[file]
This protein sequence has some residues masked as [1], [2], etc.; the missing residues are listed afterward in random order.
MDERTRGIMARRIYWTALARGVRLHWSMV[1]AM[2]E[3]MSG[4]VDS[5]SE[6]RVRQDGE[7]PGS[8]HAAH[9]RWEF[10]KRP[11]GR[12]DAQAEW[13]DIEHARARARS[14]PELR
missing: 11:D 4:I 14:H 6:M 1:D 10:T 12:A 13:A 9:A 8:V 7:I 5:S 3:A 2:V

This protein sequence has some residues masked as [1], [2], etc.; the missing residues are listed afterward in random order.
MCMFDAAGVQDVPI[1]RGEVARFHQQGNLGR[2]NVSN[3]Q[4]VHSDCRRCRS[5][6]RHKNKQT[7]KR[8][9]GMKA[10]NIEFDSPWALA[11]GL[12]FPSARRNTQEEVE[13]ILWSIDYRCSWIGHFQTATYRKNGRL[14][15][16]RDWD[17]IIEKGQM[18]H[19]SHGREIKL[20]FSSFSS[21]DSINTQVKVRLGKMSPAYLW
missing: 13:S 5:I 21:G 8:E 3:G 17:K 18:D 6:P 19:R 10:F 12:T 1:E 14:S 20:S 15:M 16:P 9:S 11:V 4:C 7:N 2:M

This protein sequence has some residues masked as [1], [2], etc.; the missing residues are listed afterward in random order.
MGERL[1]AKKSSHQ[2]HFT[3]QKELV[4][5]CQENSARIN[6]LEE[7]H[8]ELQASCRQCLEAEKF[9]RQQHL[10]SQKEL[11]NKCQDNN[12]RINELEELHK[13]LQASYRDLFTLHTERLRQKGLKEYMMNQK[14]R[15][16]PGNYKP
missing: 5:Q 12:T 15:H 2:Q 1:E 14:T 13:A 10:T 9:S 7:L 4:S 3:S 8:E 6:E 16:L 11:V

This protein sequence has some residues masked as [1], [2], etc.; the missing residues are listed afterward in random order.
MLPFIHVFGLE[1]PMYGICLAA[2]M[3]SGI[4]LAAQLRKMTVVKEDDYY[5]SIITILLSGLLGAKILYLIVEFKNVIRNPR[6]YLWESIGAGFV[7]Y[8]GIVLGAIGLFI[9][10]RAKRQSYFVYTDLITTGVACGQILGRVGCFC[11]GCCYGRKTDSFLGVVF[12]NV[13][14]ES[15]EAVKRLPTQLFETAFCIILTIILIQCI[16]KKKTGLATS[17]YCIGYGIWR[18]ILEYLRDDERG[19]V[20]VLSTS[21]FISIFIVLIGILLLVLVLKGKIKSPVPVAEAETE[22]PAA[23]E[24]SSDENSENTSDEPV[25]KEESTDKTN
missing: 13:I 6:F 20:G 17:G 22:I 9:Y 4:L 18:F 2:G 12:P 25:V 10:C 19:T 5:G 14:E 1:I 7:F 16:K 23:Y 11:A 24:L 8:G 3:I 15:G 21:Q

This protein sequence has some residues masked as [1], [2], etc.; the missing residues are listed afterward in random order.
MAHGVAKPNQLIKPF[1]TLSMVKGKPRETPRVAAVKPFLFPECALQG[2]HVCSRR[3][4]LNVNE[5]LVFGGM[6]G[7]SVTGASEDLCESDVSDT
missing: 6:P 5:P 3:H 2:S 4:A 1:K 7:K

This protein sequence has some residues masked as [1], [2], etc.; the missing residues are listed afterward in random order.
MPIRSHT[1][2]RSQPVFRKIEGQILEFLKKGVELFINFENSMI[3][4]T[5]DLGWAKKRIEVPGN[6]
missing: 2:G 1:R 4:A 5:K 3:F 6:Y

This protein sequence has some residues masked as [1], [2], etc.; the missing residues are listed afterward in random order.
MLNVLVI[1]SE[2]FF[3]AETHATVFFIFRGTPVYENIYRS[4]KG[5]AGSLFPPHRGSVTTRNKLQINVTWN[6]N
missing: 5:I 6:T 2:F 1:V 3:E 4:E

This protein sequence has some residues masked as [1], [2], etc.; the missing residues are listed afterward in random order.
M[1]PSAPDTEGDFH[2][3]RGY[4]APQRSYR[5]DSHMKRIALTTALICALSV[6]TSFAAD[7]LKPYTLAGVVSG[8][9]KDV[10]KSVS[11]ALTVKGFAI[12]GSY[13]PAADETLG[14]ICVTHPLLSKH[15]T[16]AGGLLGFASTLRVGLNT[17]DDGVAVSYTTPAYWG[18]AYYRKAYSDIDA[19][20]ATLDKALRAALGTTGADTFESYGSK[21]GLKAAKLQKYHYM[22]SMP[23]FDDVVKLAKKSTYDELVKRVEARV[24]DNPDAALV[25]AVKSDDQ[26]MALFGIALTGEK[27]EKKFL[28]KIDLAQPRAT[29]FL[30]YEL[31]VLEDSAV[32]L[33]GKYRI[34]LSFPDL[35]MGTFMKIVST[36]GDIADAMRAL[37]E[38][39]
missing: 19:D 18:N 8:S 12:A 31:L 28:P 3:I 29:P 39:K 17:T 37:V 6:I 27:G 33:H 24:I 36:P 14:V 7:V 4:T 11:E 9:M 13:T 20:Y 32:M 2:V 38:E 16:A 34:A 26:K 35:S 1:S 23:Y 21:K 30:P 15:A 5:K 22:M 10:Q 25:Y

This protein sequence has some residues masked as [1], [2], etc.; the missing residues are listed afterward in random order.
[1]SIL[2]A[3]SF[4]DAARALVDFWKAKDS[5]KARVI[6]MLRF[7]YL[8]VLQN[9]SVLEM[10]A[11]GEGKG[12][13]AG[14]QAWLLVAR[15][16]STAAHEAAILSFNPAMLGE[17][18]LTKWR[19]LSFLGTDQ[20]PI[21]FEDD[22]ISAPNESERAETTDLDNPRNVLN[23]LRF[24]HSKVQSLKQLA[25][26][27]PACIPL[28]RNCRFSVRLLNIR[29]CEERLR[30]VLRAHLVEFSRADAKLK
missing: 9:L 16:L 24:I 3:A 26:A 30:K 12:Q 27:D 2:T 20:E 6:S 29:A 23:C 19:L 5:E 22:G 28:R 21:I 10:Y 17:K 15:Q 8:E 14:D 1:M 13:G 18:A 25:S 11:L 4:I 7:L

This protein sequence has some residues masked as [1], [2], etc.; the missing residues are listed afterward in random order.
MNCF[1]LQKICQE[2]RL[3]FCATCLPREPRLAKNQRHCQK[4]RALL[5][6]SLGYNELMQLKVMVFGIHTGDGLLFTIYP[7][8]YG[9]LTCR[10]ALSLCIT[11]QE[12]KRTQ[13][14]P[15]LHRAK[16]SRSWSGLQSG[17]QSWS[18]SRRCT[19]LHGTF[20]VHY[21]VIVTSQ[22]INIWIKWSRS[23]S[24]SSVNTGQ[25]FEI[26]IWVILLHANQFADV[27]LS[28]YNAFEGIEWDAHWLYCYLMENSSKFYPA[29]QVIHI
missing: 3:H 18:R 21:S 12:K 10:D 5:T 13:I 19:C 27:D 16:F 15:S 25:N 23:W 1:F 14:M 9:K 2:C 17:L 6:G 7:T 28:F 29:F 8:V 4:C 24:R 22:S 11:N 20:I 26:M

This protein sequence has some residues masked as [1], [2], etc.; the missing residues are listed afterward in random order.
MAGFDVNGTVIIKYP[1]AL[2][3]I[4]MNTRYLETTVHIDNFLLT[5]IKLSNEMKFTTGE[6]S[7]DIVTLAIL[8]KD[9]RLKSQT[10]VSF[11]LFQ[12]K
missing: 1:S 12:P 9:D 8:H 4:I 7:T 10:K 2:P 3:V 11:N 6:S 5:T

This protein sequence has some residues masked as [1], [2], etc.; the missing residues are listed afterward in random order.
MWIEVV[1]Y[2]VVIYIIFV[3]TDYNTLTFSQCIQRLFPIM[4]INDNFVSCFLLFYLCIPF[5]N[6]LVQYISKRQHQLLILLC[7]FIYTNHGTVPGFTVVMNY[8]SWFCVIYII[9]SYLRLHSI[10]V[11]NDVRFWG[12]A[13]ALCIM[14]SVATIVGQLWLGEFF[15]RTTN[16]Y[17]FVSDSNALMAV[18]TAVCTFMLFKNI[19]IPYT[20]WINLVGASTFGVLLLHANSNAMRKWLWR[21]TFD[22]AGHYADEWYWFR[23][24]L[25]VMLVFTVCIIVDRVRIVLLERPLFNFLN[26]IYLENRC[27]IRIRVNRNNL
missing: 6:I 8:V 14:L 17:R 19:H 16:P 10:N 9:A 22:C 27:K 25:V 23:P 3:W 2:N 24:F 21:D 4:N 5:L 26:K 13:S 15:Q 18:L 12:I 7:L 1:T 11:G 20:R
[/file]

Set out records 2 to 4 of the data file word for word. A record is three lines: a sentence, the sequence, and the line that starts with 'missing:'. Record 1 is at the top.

This protein sequence has some residues masked as [1], [2], etc.; the missing residues are listed afterward in random order.
MCMFDAAGVQDVPI[1]RGEVARFHQQGNLGR[2]NVSN[3]Q[4]VHSDCRRCRS[5][6]RHKNKQT[7]KR[8][9]GMKA[10]NIEFDSPWALA[11]GL[12]FPSARRNTQEEVE[13]ILWSIDYRCSWIGHFQTATYRKNGRL[14][15][16]RDWD[17]IIEKGQM[18]H[19]SHGREIKL[20]FSSFSS[21]DSINTQVKVRLGKMSPAYLW
missing: 13:S 5:I 21:G 8:E 3:G 17:K 18:D 6:P 19:R 10:F 12:T 1:E 14:S 20:S 15:M 16:P 9:S 11:V 4:C 7:N 2:M

This protein sequence has some residues masked as [1], [2], etc.; the missing residues are listed afterward in random order.
MGERL[1]AKKSSHQ[2]HFT[3]QKELV[4][5]CQENSARIN[6]LEE[7]H[8]ELQASCRQCLEAEKF[9]RQQHL[10]SQKEL[11]NKCQDNN[12]RINELEELHK[13]LQASYRDLFTLHTERLRQKGLKEYMMNQK[14]R[15][16]PGNYKP
missing: 5:Q 12:T 15:H 2:Q 1:E 14:T 13:A 10:T 9:S 7:L 4:S 3:S 8:E 6:E 16:L 11:V

This protein sequence has some residues masked as [1], [2], etc.; the missing residues are listed afterward in random order.
MLPFIHVFGLE[1]PMYGICLAA[2]M[3]SGI[4]LAAQLRKMTVVKEDDYY[5]SIITILLSGLLGAKILYLIVEFKNVIRNPR[6]YLWESIGAGFV[7]Y[8]GIVLGAIGLFI[9][10]RAKRQSYFVYTDLITTGVACGQILGRVGCFC[11]GCCYGRKTDSFLGVVF[12]NV[13][14]ES[15]EAVKRLPTQLFETAFCIILTIILIQCI[16]KKKTGLATS[17]YCIGYGIWR[18]ILEYLRDDERG[19]V[20]VLSTS[21]FISIFIVLIGILLLVLVLKGKIKSPVPVAEAETE[22]PAA[23]E[24]SSDENSENTSDEPV[25]KEESTDKTN
missing: 13:I 6:F 20:G 17:G 22:I 9:Y 4:L 18:F 2:G 12:P 25:V 10:C 19:T 5:G 14:E 1:I 7:F 16:K 23:Y 11:A 24:L 8:G 3:I 15:G 21:Q